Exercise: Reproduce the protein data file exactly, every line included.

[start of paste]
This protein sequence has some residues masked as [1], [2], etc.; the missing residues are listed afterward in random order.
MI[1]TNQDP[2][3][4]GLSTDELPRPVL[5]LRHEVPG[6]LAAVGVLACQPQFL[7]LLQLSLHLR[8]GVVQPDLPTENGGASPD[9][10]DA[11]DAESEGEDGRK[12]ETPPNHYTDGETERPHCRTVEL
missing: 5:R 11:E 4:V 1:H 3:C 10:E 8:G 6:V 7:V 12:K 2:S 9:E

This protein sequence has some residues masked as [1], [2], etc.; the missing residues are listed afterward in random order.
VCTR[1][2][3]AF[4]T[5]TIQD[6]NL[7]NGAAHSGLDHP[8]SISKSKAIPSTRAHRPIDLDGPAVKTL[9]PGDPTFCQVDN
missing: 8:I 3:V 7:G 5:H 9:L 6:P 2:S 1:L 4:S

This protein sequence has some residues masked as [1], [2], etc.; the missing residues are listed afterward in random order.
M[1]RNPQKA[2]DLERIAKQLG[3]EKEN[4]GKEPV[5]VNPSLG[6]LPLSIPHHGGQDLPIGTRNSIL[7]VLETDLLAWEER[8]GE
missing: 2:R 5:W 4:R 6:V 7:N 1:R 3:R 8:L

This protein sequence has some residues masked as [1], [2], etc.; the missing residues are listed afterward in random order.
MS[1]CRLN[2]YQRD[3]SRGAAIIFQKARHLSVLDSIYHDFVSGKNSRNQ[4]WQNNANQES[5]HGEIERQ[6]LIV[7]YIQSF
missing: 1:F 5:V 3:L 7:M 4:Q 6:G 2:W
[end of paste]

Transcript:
This protein sequence has some residues masked as [1], [2], etc.; the missing residues are listed afterward in random order.
MI[1]TNQDP[2][3][4]GLSTDELPRPVL[5]LRHEVPG[6]LAAVGVLACQPQFL[7]LLQLSLHLR[8]GVVQPDLPTENGGASPD[9][10]DA[11]DAESEGEDGRK[12]ETPPNHYTDGETERPHCRTVEL
missing: 5:R 11:E 4:V 1:H 3:C 10:E 8:G 6:V 7:V 12:K 2:S 9:E

This protein sequence has some residues masked as [1], [2], etc.; the missing residues are listed afterward in random order.
VCTR[1][2][3]AF[4]T[5]TIQD[6]NL[7]NGAAHSGLDHP[8]SISKSKAIPSTRAHRPIDLDGPAVKTL[9]PGDPTFCQVDN
missing: 8:I 3:V 7:G 5:H 9:L 6:P 2:S 1:L 4:S

This protein sequence has some residues masked as [1], [2], etc.; the missing residues are listed afterward in random order.
M[1]RNPQKA[2]DLERIAKQLG[3]EKEN[4]GKEPV[5]VNPSLG[6]LPLSIPHHGGQDLPIGTRNSIL[7]VLETDLLAWEER[8]GE
missing: 2:R 5:W 4:R 6:V 7:N 1:R 3:R 8:L

This protein sequence has some residues masked as [1], [2], etc.; the missing residues are listed afterward in random order.
MS[1]CRLN[2]YQRD[3]SRGAAIIFQKARHLSVLDSIYHDFVSGKNSRNQ[4]WQNNANQES[5]HGEIERQ[6]LIV[7]YIQSF
missing: 1:F 5:V 3:L 7:M 4:Q 6:G 2:W